Time to Get Tough with Pirates
Water is wet. The sky is blue. And the West is gutless.
While all three are indisputable, only the last can change. But it will take sheer will and enormous courage to turn around two continents in a death spiral, the result of leaders prostrating themselves before the altar of political correctness, and a people too reluctant to challenge them.
A perfect example is the situation on the high seas. Despite brutal acts of piracy occurring off both African coasts — affecting Western shipping, and by extension, Westerners themselves — political and media elites continue to do virtually nothing to address, let alone solve, the problem.
Sure, Hollywood has produced the Tom Hanks’ movie "Captain Phillips," recounting how Navy SEALS saved a freighter captain and his crew from marauding pirates, but such tales are the exception. The "rule" is continual ship hijackings, outrageous ransom demands (almost always paid), kidnappings, torture, and yes, murder.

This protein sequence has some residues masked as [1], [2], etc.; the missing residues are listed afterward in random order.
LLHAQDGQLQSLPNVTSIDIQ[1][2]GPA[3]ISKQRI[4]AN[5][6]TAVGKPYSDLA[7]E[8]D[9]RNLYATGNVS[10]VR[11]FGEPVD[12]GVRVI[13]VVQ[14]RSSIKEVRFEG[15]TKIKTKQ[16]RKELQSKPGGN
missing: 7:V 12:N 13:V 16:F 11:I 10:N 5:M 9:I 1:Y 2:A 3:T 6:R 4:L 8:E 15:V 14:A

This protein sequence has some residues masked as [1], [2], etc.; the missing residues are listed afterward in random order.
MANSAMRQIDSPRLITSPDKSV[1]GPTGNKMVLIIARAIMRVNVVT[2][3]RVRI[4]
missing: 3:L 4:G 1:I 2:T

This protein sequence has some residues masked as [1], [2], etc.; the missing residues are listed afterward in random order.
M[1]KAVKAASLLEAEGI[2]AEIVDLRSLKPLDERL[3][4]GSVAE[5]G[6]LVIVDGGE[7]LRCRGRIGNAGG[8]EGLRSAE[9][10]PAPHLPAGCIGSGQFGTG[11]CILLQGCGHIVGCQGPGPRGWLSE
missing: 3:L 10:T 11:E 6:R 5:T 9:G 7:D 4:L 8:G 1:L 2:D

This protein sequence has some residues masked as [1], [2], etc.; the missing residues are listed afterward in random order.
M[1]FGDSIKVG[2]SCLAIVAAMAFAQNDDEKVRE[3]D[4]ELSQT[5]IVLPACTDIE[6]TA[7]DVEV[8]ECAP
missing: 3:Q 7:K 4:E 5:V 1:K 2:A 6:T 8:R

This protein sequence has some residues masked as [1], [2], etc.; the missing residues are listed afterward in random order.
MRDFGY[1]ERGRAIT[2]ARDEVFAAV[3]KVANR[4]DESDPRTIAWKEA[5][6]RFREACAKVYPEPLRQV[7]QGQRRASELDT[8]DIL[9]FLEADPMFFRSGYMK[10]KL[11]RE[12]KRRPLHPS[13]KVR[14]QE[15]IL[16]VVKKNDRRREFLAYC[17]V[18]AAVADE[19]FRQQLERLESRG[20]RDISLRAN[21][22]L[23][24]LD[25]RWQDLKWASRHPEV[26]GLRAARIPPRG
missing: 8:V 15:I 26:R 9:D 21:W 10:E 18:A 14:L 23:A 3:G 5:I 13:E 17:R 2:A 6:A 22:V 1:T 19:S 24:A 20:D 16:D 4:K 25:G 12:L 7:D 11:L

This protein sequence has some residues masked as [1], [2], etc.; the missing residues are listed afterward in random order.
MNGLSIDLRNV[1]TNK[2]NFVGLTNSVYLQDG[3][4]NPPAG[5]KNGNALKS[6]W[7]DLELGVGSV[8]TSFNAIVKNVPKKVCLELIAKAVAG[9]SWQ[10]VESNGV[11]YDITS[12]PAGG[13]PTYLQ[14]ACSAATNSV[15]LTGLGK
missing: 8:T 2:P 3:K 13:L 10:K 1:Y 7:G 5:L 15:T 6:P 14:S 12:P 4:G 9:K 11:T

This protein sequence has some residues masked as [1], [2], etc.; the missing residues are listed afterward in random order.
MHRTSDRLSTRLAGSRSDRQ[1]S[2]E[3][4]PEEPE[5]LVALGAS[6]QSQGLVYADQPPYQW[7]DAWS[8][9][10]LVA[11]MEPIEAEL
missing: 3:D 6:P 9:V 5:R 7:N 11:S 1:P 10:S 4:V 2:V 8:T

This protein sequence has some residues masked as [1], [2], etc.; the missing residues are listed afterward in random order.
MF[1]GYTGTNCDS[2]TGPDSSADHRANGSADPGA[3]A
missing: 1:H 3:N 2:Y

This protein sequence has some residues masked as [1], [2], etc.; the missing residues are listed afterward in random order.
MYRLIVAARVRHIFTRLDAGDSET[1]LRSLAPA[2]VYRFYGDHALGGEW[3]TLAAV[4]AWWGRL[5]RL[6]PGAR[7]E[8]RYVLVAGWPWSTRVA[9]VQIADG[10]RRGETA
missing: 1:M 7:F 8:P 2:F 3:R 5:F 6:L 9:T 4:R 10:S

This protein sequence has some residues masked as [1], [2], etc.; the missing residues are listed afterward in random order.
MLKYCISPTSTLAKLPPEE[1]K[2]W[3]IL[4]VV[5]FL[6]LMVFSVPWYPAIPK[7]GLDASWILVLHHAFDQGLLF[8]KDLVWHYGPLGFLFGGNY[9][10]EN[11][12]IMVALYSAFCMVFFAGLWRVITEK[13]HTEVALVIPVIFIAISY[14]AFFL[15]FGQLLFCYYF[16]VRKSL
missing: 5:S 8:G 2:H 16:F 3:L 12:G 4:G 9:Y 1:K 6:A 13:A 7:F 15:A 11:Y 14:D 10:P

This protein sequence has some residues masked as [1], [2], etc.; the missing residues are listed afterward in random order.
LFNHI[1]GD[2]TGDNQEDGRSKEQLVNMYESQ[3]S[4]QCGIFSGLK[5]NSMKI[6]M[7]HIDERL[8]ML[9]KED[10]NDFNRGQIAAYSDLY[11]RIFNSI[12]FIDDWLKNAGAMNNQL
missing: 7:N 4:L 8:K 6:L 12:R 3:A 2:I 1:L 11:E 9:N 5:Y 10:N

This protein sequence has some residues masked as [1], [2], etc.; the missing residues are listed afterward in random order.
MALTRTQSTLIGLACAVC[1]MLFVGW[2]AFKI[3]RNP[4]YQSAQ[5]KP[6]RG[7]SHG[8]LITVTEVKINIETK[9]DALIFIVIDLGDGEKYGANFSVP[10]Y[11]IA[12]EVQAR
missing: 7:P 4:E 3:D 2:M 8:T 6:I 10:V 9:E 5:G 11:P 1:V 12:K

Despite Captain Phillips’ box office success, the pirates aren’t fazed and their lucrative ways haven’t changed. Just last week, an oil supply vessel was boarded off Nigeria’s coast, its crew lined up by nationality. All but the two Americans were released.
Our response? Nothing.
Several years ago, then-79-year-old Norwegian shipping magnate Jacob Stolt-Nielsen wrote an op-ed stating that the only realistic way to deal with maritime terrorists was to sink their ships — with the pirates in them — or execute them on the spot.
Since hanging pirates on the high seas had all but eliminated piracy, common sense tells us reinstituting that policy now would be a good plan. Yet Stolt-Nielsen was viciously demonized, as too many thought pirates deserved "rights" and their day in court.
The result since then? Our weakness has allowed the pirates to get even richer (pulling in hundreds of millions), and we foot the bill, as maritime piracy costs the global economy around $7 billion a year.
It’s time for another way.